How to Get Your Oil Tank Ready For the Winter (Besides switching)

It’s strange to think of the winter approaching when it’s still so warm and sunny outside, but time marches on and before you know it the kids are back at school, the mornings are darker and a bit – ahem – brisker and then the first frosts will appear.

If you use heating oil which I’m not really in favor of to warm your home you’ll want to avoid the problems you can face over the cold season – an oil leak from a cracked tank, or water getting into the system, for example. A bit of preparation now and you can feel snug – and maybe even a bit smug – as the temperatures start to drop.

Check the oil levels in your tank and put an early order in

As you’d expect, as soon as it gets colder, people start turning on their boilers and the demand for oil goes up sharply, causing the prices to rise pretty much in synch. As winter goes on, it might be more difficult for suppliers to deliver oil, too, causing a rise in delivery charges and customers running out of oil just when they need it most. If you want to get ahead of the curve and bag some cheap home heating oil, you need to check your tank at the end of summer and then put an order in.

Service the boiler

After an easy summer, your boiler isn’t so much rested as out of shape! The sudden drop in temperatures puts a lot of strain on your boiler, so you need to give it a quick check-over and an overhaul before it’s pressed back into service. Oil-fired burners are also prone to accumulating soot, which can cause blockage problems and even a build-up of dangerous carbon monoxide (CO) gas. Head off problems at the pass by getting in a technician to make sure the old girl is working at her best.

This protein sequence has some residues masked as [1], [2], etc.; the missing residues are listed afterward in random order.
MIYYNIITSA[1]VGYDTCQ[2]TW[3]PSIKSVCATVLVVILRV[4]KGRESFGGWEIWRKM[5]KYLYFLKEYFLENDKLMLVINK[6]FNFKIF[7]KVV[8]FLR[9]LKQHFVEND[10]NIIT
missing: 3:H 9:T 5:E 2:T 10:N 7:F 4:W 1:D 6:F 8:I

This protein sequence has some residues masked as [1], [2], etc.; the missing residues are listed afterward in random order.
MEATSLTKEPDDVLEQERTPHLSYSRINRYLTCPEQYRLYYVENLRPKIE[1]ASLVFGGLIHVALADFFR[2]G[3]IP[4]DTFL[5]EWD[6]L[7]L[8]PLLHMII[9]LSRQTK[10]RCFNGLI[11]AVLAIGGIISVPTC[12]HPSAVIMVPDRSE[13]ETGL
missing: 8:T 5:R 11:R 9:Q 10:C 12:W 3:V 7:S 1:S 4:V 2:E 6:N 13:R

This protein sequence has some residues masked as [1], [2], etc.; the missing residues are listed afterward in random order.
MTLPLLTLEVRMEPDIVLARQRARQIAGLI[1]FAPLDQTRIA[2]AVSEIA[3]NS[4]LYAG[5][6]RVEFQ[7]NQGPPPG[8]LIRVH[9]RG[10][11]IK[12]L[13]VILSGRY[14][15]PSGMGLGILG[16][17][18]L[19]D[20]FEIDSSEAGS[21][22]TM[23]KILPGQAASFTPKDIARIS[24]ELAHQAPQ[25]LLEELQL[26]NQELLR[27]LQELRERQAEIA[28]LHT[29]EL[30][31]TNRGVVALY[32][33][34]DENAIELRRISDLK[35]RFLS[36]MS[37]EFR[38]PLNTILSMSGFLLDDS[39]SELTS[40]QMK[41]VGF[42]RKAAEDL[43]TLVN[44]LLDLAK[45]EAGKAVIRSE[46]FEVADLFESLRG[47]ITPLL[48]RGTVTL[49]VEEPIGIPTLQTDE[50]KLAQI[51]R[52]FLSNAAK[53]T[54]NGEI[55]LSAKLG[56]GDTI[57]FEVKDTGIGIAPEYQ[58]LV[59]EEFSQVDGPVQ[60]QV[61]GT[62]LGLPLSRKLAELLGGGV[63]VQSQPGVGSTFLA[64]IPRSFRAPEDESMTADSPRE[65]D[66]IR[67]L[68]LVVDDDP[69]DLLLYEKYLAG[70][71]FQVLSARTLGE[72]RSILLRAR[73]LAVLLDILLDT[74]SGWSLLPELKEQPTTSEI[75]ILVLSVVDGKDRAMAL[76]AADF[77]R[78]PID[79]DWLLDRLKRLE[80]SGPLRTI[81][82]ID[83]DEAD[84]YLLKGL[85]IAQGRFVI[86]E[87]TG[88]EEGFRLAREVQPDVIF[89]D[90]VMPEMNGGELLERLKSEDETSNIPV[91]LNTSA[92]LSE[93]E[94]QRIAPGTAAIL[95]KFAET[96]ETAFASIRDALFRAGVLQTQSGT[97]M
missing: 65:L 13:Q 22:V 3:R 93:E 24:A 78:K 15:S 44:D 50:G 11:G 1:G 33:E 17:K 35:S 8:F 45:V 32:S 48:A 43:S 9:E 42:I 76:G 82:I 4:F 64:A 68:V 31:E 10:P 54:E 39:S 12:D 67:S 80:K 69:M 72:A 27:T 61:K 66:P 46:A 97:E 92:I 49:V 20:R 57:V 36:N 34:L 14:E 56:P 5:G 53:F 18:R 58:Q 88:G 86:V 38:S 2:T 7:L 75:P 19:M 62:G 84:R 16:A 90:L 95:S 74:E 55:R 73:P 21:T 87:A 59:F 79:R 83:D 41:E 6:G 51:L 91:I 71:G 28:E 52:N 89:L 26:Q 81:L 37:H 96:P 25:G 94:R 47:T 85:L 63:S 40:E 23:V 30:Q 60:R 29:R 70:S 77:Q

Check the tank for damage

This is something you can do yourself, especially when the weather’s cold. Look for rusting, cracks, bulging or anything coming loose. If you see these signs, call your technician, don’t try to repair them yourself.  

You also need to look at the pipes and the tank base for small cracks – all it takes is a night of freezing for these cracks to worsen and either let oil leak out or let water in. Additionally, if your pipes or tank base aren’t sound, you might not be able to take any deliveries until they’re fixed. Better to face this problem in August than December…

Trim or cut back overgrown plants near your tank

Plants that cover your tank base or wrap around pipes need to be removed because they can mask damage and make access for deliveries impossible. You also need to stop vents getting blocked by leaves and other debris over autumn and winter.

Look after your tank lock

As oil theft happens more over the winter, you need to make sure you can use your security equipment with no problems, so check over your tank lock and lubricate it regularly to stop it freezing or seizing up over any particularly cold spells.